Review by: Clive Owen
Publisher: FUNimation Entertainment
MSRP: $59.98 US
Running Time: 288 minutes
Rating: TV 14
Release Date: Available Now
This one could have used a lot more magic.
Kazuma Yagami is the black sheep of his prominent and powerful family. He’s enough of a black sheep that he was immediately disowned by his family and tossed out like garbage left for the garbage men to pick up the next day.
No, he didn’t knock up the neighbor’s daughter or sold his mom’s jewelry to buy drugs. He didn’t insult his father or hit his kid brother. Kazuma’s crime was not mastering the Kannagi Clan’s fire magic that has been passed down from family member to family member for centuries. Understandable, Kazuma grew up angry and even changed his last name to Yagami. More importantly, he made a pact with a powerful force that granted him Wind magic so powerful that it trumps fire magic.
This is the only background information you’ll get about Kazuma in Kaze no Stigma, Volume 1: Wind. We don’t learn a lot about this young man. In fact, we don’t learn much about any of the other characters in the series and that’s what makes them all so one-dimensional and uninteresting. Kazuma, though, does have one thing going for him … he’s something of a bad ass from the very start of the series and that sets him apart from other protagonists like him.
Kaze no Stigma begins with Kazuma returning after his long absence to accept a paid job to clear a dangerous spirit from a house. His cousin from the Kannagi clan is there but isn’t able to rid the house of the spirit so Kazuma does it for him. Yes, he’s clearly more powerful now that he has the stigma of the wind. So when his cousin and other clan members are slaughtered by wind magic, all fingers point at Kazuma.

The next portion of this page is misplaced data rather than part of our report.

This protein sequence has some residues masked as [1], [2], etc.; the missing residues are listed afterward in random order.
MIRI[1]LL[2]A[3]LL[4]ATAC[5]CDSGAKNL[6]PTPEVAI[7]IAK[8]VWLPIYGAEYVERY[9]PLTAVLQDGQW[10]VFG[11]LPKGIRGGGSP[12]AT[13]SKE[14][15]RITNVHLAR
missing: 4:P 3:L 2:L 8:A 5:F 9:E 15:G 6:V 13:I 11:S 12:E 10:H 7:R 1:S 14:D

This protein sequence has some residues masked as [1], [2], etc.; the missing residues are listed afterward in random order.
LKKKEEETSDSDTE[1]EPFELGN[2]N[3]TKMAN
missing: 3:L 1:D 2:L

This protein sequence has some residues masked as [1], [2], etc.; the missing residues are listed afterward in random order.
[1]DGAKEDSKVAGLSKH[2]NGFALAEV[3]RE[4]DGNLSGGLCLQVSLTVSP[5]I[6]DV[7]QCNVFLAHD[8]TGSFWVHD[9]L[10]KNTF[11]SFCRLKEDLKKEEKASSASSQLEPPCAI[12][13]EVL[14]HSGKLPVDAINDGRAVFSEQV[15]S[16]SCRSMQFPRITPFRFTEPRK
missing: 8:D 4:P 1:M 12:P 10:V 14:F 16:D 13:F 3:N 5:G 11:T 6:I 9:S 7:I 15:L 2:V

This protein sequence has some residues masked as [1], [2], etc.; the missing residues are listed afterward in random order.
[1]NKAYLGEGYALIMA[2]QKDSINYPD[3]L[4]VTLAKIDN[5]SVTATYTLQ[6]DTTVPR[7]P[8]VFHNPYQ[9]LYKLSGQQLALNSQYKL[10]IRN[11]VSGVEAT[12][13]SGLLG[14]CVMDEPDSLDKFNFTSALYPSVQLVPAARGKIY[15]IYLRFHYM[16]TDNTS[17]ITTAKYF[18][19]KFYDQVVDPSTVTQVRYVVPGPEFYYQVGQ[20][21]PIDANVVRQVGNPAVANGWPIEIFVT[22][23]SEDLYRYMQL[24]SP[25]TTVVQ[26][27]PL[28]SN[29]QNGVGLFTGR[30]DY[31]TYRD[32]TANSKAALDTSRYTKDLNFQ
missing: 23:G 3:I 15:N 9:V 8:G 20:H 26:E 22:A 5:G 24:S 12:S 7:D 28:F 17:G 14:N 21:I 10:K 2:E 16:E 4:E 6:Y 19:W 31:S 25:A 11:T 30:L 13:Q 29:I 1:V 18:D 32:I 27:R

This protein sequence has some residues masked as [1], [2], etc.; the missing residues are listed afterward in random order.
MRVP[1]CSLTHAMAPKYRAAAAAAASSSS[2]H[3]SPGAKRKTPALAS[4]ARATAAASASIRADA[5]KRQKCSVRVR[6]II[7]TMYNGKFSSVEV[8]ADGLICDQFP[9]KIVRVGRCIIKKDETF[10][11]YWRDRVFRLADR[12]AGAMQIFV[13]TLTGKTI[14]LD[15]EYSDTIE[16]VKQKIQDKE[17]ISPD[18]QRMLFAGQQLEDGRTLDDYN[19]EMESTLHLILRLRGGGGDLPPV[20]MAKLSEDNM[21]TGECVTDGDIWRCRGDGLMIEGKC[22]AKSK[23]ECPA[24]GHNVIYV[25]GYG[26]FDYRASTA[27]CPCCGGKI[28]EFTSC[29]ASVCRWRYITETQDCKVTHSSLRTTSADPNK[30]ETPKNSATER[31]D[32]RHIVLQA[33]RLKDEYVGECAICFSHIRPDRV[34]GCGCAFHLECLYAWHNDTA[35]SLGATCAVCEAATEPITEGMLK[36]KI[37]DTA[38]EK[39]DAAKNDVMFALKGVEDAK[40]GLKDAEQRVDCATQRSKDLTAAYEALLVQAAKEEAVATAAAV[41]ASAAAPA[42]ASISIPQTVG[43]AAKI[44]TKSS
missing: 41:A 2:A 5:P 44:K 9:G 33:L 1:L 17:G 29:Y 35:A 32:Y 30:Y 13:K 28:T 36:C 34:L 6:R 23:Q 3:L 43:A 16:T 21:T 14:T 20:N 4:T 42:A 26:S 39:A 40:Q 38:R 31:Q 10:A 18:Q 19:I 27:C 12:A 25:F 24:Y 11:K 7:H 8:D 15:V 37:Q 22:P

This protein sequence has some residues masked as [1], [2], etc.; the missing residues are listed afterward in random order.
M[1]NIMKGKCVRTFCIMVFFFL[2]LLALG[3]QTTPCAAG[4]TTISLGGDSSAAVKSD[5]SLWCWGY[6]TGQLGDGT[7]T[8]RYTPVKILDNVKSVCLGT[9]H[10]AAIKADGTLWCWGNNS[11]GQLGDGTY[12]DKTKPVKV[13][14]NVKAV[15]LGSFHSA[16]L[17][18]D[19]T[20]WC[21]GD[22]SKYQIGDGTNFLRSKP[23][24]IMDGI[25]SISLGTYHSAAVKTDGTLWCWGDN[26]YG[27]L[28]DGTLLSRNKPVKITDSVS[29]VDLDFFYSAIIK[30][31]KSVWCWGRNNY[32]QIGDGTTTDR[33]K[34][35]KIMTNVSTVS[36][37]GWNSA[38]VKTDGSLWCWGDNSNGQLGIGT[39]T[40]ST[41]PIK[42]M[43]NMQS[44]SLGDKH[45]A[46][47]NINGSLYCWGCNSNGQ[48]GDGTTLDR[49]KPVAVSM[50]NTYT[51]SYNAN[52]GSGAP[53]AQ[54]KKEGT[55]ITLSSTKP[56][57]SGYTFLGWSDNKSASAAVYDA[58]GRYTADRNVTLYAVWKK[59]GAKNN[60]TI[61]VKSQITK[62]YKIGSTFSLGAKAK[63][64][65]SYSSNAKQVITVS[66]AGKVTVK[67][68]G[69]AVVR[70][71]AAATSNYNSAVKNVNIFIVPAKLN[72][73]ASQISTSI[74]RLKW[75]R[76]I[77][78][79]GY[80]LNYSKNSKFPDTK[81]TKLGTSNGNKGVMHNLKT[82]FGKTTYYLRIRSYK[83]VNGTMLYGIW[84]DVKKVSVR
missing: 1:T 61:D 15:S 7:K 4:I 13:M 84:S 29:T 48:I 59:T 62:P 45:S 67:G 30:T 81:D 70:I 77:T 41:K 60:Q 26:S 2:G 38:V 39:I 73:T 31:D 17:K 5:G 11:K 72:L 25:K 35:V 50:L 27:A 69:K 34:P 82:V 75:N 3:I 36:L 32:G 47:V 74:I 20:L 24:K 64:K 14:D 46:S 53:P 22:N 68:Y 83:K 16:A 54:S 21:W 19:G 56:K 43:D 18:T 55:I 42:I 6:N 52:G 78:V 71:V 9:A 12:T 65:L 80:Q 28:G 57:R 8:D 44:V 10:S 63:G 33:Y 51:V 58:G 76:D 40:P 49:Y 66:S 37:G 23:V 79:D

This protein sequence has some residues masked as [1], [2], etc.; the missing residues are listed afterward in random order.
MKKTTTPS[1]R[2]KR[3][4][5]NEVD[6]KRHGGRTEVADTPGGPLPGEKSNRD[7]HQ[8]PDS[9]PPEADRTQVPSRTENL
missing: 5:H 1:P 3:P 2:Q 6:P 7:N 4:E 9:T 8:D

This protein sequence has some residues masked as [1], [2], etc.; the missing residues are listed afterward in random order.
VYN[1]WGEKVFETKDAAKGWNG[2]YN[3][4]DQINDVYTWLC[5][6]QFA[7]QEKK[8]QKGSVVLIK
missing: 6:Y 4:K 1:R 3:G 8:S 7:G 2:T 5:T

At least, this is what her beautiful young distant cousin Ayano Kannagi thinks and she takes it upon herself to exact revenge. Ayano is what you call a hot-headed girl who yells a lot. She also possesses powerful fire magic and has the ability of calling up a sword. Even with all this, however, she isn’t able to take Kazuma on or beat him in a fight. It doesn’t take the clan too long to discover that Kazuma isn’t a murderer. He might hate their guts but he wouldn’t slaughter them because there’s no money in it for him.
The series follows a short story arc of the Kazuma and Ayano working together to not only uncover the real culprit but also find out why they want Kannagi family members dead. When they do figure it out and close the case, Kazuma stays to help the Kannagi family with other matters … but for a fee, of course.
We follow Kazuma and Ayano as well as Kazuma’s young brother Ren in a small series of cases. One case involves his brother after he is kidnapped by the Fuga clan that has served the Kannagi family in the past but now harbors a secret grudge against them. After being invited to stay longer, Kazuma is attacked by the family servant that wants revenge for the death of her brother that occurred in the first episode of the series. This is actually one of the more interesting stories in the series as Misao, the servant in question, turns to a supernatural source to gain enough power to slay Kazuma … even if it means that innocent people have to die to get the power.